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    Which is the best space propulsion method?

    http://www.tsgc.utexas.edu/archive/fulltext/nuke.pdf [Broken] (If you have trouble downloading it, just google "hybrid nuclear electric thermal rocket" and click on the first .PDF link.) Have fun.
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    Nuclear Thermal Rocket Engines

    Wrong. What I know is that the H2 is propellant. There is a difference between fuel and something one propels. The modern chemical rockets and theoretical antimatter drives are the only propulsion systems that utilize chemicals as both fuel and reaction-mass. Once again, H2 is not the...
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    Nuclear Thermal Rocket Engines

    Who says that chemicals are used as fuels? Show me a source where it says that nuclear fission and/or fusion use liquid hydrogen as fuel. Antimatter propulsion is excluded in this case, due to the fact that some varients of the design require ice or hydrogen. Furthermore, there is a NERVA...
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    Casimir Effect and Inertia

    Keep in mind, I am doing this for a science-fiction story, and would like to heighten my scientific accuracy.
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    Scientist Sees Space Elevator in 15 Years

    Um, no. The US has made multiple spacecraft capable of circling the Earth. The Shuttle has been our most recent one, and the ISS follows an orbit that passes over the North American continent as well as Eurasia. Both complexes can go around the entire planet in the time it takes to watch a...
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    Casimir Effect and Inertia

    Generally, a Casimir-engine is a device for the production of exotic matter/negative energy, which can lower the inertial mass of an object, through the utilization of the Casimir Effect. Now, should the negative energy seek the inertially weak center of a centrifuge, or should it cause some...
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    Scientist Sees Space Elevator in 15 Years

    Well, ants are not exactly made of nanotubes/buckyballs.
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    Casimir Effect and Inertia

    A theoretical question on a known effect: Suppose one were to make a Casimir-engine for the production of negative energy. If one placed said engine in a spinning centrifuge on the International Space Station, would the negative energy repel the centrifugal effect, and rise to the weightless...
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    Questions for a Robotic Engineer

    I'm no expert on this subject, but I believe that the Nipponese are the best robot designers. Perhaps you should take a trip to Tokyo?
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    Is A Nuclear Reactor A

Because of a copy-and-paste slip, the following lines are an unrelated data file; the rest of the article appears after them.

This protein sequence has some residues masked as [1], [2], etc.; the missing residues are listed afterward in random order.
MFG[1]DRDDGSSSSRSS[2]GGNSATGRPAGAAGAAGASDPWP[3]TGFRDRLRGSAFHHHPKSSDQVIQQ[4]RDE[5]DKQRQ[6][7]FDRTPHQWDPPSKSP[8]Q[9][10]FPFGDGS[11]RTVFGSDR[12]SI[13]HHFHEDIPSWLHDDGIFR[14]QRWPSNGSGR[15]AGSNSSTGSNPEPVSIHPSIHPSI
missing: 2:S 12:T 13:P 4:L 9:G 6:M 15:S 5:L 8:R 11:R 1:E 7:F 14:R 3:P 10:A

Fission reactions work by the process of neutrons stimulating atomic nuclei. An RTG gives power by "dying" isotopes, which are already unstable. The isotopes' short lives generate a low amount of power, which is good for passive space probes in areas of low solar intensity. In either type of...
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    Is A Nuclear Reactor A

    As far as I know, controlled fission reactors are completely legal in space. The Partial and Outer Space Test Ban Treaties stated that no nuclear weapons or explosions were permitted from the upper atmosphere and the heavens themselves. It sickens me to see so many "treaties" hampering human...
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    I think I have an idea

    Go to www.astronautix.com if you are interested in space travel, rocketry, space exploration, and everything else with space as the prefix. Go to www.nuclearspace.com (check their forums) if you hate Michio Kaku, like nuclear power, and prefer logic over nuke-phobia. I'm a member there...
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    I think I have an idea

    By Jove, what's happened here? Esran, I was merely providing a sense of comedy and common sense. It was rude of me at the time, but I DID tell you I knew of that. I was an ass to you, but I was kidding around. I don't want any further conflict between myself and your own cyber-psyche...
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    I think I have an idea

    Ask Jeeves. Tell him I sent you. The password is, "Lord Flasheart knows he is an ass." Good luck, naive entity. May other human beings be more humane than I am.
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    New Ideas for shelding:manned deep space Missions

    I believe an electro-static "aegis" would be perfect for protection against cosmic rays and solar flares. We're quite advanced enough in electrostatics to start a new engineering feat that could benefit highly for the space-faring homo sap. How could it work? You could charge up an...